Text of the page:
Local boy with autism raises awareness with comedy

April is World Autism Month

By Kirstin O’Connor - Reporter/Anchor

ORLANDO, Fla. - A 12-year-old boy on the autism spectrum performed a standup comedy routine in front of a roaring crowd at the University of Central Florida.

"So this is a kid who, you know, if you think about it, at 18 months old wasn't talking, wasn't making eye contact, you know, walking with a walker," said Bonnie Waldrop, Caden Waldrop's mother.

Waldrop said she started to notice some delays just after her second son turned 1.

A family pediatrician recommended an evaluation at the Howard Phillips Center for Children and Families.

"Eighty percent of brain development happens in the first three years of life, so we have a great window of opportunity to start making those connections," said Lourdes Quintana, director of the Early Steps program.

Waldrop and her husband said the diagnosis was not as important as the treatment that their son received.


"So she's like, it's on the spectrum, but it's really early, but we can call it that, to get the treatment,'and that's what they did. They treated him. It didn't matter if it was autism or not; they treated him because that's what this child needed," said Waldrop.

Physical, occupational, speech and behavioral therapists visited Waldrop's home to work with Caden in his own space until he turned 3.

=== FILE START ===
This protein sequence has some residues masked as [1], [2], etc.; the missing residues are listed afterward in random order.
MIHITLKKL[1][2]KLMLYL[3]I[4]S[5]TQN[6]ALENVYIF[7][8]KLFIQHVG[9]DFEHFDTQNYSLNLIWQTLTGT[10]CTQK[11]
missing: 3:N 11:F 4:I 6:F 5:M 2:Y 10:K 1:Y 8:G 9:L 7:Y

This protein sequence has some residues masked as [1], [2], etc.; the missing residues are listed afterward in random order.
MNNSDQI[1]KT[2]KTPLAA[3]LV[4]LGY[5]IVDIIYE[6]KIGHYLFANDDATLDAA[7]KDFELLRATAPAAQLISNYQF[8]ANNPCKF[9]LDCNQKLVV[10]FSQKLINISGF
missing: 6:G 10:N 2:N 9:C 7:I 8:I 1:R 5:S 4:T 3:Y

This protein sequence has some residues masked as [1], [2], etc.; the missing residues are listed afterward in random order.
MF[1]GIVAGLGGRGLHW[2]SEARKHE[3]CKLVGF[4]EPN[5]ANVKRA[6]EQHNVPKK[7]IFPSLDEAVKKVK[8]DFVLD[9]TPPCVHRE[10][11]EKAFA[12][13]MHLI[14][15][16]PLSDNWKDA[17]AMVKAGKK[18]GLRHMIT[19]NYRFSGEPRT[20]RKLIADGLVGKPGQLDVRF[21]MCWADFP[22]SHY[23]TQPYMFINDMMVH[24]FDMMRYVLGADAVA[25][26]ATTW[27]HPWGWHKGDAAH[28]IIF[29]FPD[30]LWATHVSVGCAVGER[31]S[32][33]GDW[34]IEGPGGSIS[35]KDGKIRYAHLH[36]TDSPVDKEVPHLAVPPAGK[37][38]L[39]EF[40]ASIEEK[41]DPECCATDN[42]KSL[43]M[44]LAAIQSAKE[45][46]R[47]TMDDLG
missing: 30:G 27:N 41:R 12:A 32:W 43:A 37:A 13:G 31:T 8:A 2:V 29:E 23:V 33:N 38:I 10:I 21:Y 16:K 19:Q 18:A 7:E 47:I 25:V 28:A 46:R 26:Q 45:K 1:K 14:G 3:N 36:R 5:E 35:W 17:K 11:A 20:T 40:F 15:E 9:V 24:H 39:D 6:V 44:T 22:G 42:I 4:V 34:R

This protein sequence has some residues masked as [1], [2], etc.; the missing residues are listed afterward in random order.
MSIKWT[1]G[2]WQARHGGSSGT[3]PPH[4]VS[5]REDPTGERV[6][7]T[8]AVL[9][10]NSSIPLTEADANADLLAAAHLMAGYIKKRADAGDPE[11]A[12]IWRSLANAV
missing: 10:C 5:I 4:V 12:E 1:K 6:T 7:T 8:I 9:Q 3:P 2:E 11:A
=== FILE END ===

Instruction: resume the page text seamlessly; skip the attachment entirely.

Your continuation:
"The physical therapist had him. To teach him how to take steps, she'd go around our coffee table and she'd put a Cheerio at one end and he would, you know, he would get over there and then she'd put it at the other end, but it made him walk," said Waldrop.

Step by step, Caden found his independence, and now his own voice on stage.

"What do you get when you cross a snowman with a vampire? Frostbite!" Caden said as he performed onstage at the UCF Knight Thon.

"Having families like this, circling back to us and sharing their successes with us, it's just a clear proof that thanks to that early intervention, we were able to build that foundation that helped him be successful," said Quintana.

"We're super proud of him, because I can't talk in front of people like that," said Waldrop.

Learn more about World Autism Month and take the "Light it Up Blue" quiz at https://www.autismspeaks.org/.

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